I am aware, that it is *presently* necessary for IWP layouts to remain in Basic/Classic theme. Although this does not interest us directly - because we do not use IWP - I think it would be interesting to know if this is a permanent state-of-affairs?


      What is the liklihood that support for the Basic/Classic theme will be completely dropped in some future release of FM?


      Any other reasons to convert?


      Q2c. What are the particular advantages/disadvantages of leaving layouts in Basic/Classic theme (for the time being)?


      The main advantages that I see are:


      • it requires minimal effort at the present moment
      • it supports IWP
      • maybe a future version of FileMaker will be able to convert layouts more thoroughly and effortlessly?


      The main disadvantages that I see are:


      • effort required to change
      • no IWP
      • it's not possible to develop you own theme




      Questions about Alternative 2: Applying layout themes and/or object styles


      Q3a. : What needs to be done in order to make a converted FM11 layout a 'real' fmp12 layout?


      • Optionally design your own layout theme
      • Apply the layout theme of your choice
        • I notice that this does not affect the *look* of buttons.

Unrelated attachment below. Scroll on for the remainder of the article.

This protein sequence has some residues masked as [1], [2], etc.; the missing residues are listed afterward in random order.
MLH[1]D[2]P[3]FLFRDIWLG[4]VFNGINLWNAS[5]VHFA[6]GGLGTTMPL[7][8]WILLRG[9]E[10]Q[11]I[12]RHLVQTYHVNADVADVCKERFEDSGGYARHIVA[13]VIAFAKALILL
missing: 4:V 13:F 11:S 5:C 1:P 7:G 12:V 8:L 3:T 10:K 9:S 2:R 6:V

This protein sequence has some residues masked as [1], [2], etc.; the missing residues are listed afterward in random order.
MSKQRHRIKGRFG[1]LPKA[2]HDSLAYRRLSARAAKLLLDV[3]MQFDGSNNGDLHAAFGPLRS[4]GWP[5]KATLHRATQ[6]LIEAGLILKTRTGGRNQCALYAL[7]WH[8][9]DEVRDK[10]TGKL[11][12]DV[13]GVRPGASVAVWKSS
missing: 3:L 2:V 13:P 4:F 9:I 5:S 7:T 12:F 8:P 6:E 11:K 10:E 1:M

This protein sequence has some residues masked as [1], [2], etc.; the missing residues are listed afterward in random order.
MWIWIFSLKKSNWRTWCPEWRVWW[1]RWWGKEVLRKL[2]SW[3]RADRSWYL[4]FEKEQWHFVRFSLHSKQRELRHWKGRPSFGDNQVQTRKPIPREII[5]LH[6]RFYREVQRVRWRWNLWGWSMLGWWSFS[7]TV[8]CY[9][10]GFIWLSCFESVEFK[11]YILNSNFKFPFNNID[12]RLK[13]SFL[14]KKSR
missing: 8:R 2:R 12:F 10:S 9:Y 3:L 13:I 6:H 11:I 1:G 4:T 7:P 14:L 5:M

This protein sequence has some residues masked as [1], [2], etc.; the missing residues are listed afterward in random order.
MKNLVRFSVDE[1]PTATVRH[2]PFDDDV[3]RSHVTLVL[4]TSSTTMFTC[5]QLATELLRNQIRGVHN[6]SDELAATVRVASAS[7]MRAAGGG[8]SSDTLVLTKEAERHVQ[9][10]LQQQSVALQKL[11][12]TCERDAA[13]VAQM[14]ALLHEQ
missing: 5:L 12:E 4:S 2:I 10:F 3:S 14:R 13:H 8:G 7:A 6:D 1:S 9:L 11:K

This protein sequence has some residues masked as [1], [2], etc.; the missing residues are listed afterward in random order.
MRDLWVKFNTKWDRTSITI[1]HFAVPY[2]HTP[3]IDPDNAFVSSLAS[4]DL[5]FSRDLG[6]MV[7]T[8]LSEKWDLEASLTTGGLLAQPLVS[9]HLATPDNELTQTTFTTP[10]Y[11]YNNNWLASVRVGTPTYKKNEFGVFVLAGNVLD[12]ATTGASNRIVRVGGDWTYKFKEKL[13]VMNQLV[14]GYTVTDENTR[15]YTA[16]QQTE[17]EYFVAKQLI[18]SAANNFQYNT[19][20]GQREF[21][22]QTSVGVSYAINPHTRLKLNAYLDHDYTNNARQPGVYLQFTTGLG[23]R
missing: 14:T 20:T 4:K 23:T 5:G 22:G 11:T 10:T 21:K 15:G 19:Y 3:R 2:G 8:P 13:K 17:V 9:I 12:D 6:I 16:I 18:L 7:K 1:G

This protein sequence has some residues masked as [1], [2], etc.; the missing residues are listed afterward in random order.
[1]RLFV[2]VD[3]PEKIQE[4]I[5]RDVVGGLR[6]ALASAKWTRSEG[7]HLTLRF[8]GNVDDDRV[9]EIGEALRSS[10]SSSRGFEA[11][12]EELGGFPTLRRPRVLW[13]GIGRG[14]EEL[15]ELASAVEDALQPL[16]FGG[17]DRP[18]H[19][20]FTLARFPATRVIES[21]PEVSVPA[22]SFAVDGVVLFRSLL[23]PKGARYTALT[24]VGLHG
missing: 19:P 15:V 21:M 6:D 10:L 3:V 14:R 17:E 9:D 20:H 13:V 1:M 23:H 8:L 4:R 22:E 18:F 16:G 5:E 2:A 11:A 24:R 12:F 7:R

• Apply object formats from 'real' fmp12 objects (buttons) to objects (buttons) in your layout.
        • I notice that, while this gives a button the same LOOK as a native fmp12 button, it retains the old internal structure. (-> Q3b)
      • and anything else?


      Q3b. Does it (or will it) matter, that buttons retain their antiquated FM11 internal structure?


      I have no idea if this is important, but it is a key issue.


      (For those of you who don't know what this bit is about, I'll post a picture of the XML-Structure in my next post.)


      Q3c. At the end of this process of applying themes and formats, is the layout 100% 'real' fmp12?


      I mean, does the layout differ in any (important) way from an identical layout created in fmp12?


      Q4. Will it be (or might it possibly be, or what are the chances that...) necessary to give the layouts a workover AGAIN when FileMaker 13 arrives?